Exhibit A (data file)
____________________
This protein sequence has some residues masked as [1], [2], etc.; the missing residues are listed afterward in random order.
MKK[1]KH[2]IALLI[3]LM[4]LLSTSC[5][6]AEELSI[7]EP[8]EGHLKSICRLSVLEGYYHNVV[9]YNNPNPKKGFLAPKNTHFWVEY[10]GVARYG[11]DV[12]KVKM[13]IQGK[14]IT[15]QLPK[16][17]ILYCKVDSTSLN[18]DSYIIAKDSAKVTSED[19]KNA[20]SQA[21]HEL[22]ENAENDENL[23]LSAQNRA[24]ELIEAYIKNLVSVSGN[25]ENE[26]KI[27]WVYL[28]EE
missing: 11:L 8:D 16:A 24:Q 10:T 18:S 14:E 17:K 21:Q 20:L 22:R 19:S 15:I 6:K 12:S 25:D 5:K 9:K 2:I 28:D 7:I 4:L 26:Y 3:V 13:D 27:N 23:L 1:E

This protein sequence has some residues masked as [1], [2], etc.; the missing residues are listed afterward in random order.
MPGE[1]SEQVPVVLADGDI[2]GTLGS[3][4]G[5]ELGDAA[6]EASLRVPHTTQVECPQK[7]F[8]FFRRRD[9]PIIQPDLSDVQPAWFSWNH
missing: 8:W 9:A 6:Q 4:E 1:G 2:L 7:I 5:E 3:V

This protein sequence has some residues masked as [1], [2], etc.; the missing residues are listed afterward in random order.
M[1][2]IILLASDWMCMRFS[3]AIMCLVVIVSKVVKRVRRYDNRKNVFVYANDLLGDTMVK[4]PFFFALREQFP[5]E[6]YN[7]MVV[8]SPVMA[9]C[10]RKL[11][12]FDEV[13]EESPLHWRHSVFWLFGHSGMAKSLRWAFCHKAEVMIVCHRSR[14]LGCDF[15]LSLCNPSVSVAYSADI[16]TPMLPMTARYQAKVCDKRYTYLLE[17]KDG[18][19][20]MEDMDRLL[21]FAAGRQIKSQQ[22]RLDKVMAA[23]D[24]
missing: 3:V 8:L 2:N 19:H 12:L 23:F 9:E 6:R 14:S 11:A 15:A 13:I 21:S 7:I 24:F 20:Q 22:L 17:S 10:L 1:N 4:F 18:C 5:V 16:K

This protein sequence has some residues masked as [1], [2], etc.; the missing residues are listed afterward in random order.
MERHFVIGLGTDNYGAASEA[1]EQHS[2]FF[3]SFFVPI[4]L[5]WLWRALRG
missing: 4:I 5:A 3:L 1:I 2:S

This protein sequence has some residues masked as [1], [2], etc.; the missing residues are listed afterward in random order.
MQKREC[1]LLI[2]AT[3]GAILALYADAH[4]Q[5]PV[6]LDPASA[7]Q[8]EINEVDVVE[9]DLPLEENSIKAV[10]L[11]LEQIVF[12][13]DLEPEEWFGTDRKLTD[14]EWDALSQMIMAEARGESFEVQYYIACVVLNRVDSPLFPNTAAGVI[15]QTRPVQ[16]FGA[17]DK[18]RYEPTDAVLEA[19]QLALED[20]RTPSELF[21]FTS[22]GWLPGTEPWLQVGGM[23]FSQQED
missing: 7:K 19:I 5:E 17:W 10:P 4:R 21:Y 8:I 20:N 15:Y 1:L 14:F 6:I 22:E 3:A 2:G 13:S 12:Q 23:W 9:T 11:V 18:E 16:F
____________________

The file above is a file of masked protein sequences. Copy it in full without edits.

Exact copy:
This protein sequence has some residues masked as [1], [2], etc.; the missing residues are listed afterward in random order.
MKK[1]KH[2]IALLI[3]LM[4]LLSTSC[5][6]AEELSI[7]EP[8]EGHLKSICRLSVLEGYYHNVV[9]YNNPNPKKGFLAPKNTHFWVEY[10]GVARYG[11]DV[12]KVKM[13]IQGK[14]IT[15]QLPK[16][17]ILYCKVDSTSLN[18]DSYIIAKDSAKVTSED[19]KNA[20]SQA[21]HEL[22]ENAENDENL[23]LSAQNRA[24]ELIEAYIKNLVSVSGN[25]ENE[26]KI[27]WVYL[28]EE
missing: 11:L 8:D 16:A 24:Q 10:T 18:S 14:E 17:K 21:Q 20:L 22:R 19:S 15:I 6:K 12:S 25:D 5:K 9:K 2:I 28:D 7:I 4:L 26:Y 3:V 13:D 27:N 23:L 1:E

This protein sequence has some residues masked as [1], [2], etc.; the missing residues are listed afterward in random order.
MPGE[1]SEQVPVVLADGDI[2]GTLGS[3][4]G[5]ELGDAA[6]EASLRVPHTTQVECPQK[7]F[8]FFRRRD[9]PIIQPDLSDVQPAWFSWNH
missing: 8:W 9:A 6:Q 4:E 1:G 2:L 7:I 5:E 3:V

This protein sequence has some residues masked as [1], [2], etc.; the missing residues are listed afterward in random order.
M[1][2]IILLASDWMCMRFS[3]AIMCLVVIVSKVVKRVRRYDNRKNVFVYANDLLGDTMVK[4]PFFFALREQFP[5]E[6]YN[7]MVV[8]SPVMA[9]C[10]RKL[11][12]FDEV[13]EESPLHWRHSVFWLFGHSGMAKSLRWAFCHKAEVMIVCHRSR[14]LGCDF[15]LSLCNPSVSVAYSADI[16]TPMLPMTARYQAKVCDKRYTYLLE[17]KDG[18][19][20]MEDMDRLL[21]FAAGRQIKSQQ[22]RLDKVMAA[23]D[24]
missing: 3:V 8:L 2:N 19:H 12:L 23:F 9:E 6:R 14:S 11:A 15:A 13:I 21:S 7:I 24:F 20:Q 22:L 17:S 10:L 1:N 4:F 18:C 5:V 16:K

This protein sequence has some residues masked as [1], [2], etc.; the missing residues are listed afterward in random order.
MERHFVIGLGTDNYGAASEA[1]EQHS[2]FF[3]SFFVPI[4]L[5]WLWRALRG
missing: 4:I 5:A 3:L 1:I 2:S

This protein sequence has some residues masked as [1], [2], etc.; the missing residues are listed afterward in random order.
MQKREC[1]LLI[2]AT[3]GAILALYADAH[4]Q[5]PV[6]LDPASA[7]Q[8]EINEVDVVE[9]DLPLEENSIKAV[10]L[11]LEQIVF[12][13]DLEPEEWFGTDRKLTD[14]EWDALSQMIMAEARGESFEVQYYIACVVLNRVDSPLFPNTAAGVI[15]QTRPVQ[16]FGA[17]DK[18]RYEPTDAVLEA[19]QLALED[20]RTPSELF[21]FTS[22]GWLPGTEPWLQVGGM[23]FSQQED
missing: 7:K 19:I 5:E 17:W 10:P 4:R 21:Y 8:I 20:N 15:Y 1:L 14:F 6:I 22:E 3:A 2:G 13:S 12:Q 23:W 9:T 11:V 18:E 16:F